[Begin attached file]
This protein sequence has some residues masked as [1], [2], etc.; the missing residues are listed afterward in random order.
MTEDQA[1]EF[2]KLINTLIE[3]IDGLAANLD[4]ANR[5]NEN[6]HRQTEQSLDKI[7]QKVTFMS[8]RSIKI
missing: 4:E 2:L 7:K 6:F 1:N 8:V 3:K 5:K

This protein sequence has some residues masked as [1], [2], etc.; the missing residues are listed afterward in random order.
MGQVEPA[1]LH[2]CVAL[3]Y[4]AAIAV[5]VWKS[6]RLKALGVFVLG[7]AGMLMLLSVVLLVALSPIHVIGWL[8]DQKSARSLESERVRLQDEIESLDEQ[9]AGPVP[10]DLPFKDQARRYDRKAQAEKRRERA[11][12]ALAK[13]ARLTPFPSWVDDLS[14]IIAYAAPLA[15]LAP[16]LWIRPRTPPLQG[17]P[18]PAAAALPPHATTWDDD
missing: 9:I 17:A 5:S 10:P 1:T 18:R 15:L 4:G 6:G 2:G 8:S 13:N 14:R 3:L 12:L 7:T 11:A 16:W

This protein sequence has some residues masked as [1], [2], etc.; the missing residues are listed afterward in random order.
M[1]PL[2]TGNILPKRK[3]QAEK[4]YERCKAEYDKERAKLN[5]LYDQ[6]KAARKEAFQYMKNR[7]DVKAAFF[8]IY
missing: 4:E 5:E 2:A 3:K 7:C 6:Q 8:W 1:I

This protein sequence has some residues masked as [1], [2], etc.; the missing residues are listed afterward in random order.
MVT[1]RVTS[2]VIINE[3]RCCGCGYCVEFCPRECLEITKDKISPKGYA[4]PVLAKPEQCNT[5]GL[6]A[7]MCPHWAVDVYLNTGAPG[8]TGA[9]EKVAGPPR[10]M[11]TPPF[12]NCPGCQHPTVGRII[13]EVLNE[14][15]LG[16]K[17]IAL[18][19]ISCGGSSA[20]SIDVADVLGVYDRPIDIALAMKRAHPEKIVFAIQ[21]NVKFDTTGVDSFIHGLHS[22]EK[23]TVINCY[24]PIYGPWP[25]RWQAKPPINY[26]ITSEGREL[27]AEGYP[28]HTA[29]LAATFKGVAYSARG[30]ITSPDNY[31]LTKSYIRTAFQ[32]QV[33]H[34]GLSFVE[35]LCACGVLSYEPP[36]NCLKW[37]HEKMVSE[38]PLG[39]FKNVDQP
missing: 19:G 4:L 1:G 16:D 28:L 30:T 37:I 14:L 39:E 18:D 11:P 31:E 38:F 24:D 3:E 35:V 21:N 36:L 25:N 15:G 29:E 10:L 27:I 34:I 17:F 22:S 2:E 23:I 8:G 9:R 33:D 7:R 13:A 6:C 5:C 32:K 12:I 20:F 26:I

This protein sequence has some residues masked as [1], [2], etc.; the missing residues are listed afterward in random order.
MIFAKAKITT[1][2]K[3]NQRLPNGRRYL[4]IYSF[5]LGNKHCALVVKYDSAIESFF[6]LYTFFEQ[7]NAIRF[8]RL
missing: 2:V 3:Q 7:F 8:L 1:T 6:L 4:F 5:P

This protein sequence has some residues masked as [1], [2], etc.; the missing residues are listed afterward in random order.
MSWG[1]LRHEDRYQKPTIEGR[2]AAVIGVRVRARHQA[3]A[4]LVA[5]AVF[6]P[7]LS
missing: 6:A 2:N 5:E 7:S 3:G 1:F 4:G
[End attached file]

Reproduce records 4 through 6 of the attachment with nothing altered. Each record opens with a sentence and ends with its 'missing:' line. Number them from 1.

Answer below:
This protein sequence has some residues masked as [1], [2], etc.; the missing residues are listed afterward in random order.
MVT[1]RVTS[2]VIINE[3]RCCGCGYCVEFCPRECLEITKDKISPKGYA[4]PVLAKPEQCNT[5]GL[6]A[7]MCPHWAVDVYLNTGAPG[8]TGA[9]EKVAGPPR[10]M[11]TPPF[12]NCPGCQHPTVGRII[13]EVLNE[14][15]LG[16]K[17]IAL[18][19]ISCGGSSA[20]SIDVADVLGVYDRPIDIALAMKRAHPEKIVFAIQ[21]NVKFDTTGVDSFIHGLHS[22]EK[23]TVINCY[24]PIYGPWP[25]RWQAKPPINY[26]ITSEGREL[27]AEGYP[28]HTA[29]LAATFKGVAYSARG[30]ITSPDNY[31]LTKSYIRTAFQ[32]QV[33]H[34]GLSFVE[35]LCACGVLSYEPP[36]NCLKW[37]HEKMVSE[38]PLG[39]FKNVDQP
missing: 19:G 4:L 1:G 16:D 28:L 30:T 37:I 14:L 39:E 18:D 11:P 31:E 38:F 24:D 3:E 35:V 21:N 36:L 25:N 15:G 29:E 10:L 27:I 34:I 17:F 22:S 2:E 23:I 8:G 9:R 33:D 7:R 13:A 6:C 5:C 32:K 12:I 20:F 26:I

This protein sequence has some residues masked as [1], [2], etc.; the missing residues are listed afterward in random order.
MIFAKAKITT[1][2]K[3]NQRLPNGRRYL[4]IYSF[5]LGNKHCALVVKYDSAIESFF[6]LYTFFEQ[7]NAIRF[8]RL
missing: 2:V 3:Q 7:F 8:L 1:T 6:L 4:F 5:P

This protein sequence has some residues masked as [1], [2], etc.; the missing residues are listed afterward in random order.
MSWG[1]LRHEDRYQKPTIEGR[2]AAVIGVRVRARHQA[3]A[4]LVA[5]AVF[6]P[7]LS
missing: 6:A 2:N 5:E 7:S 3:G 1:F 4:G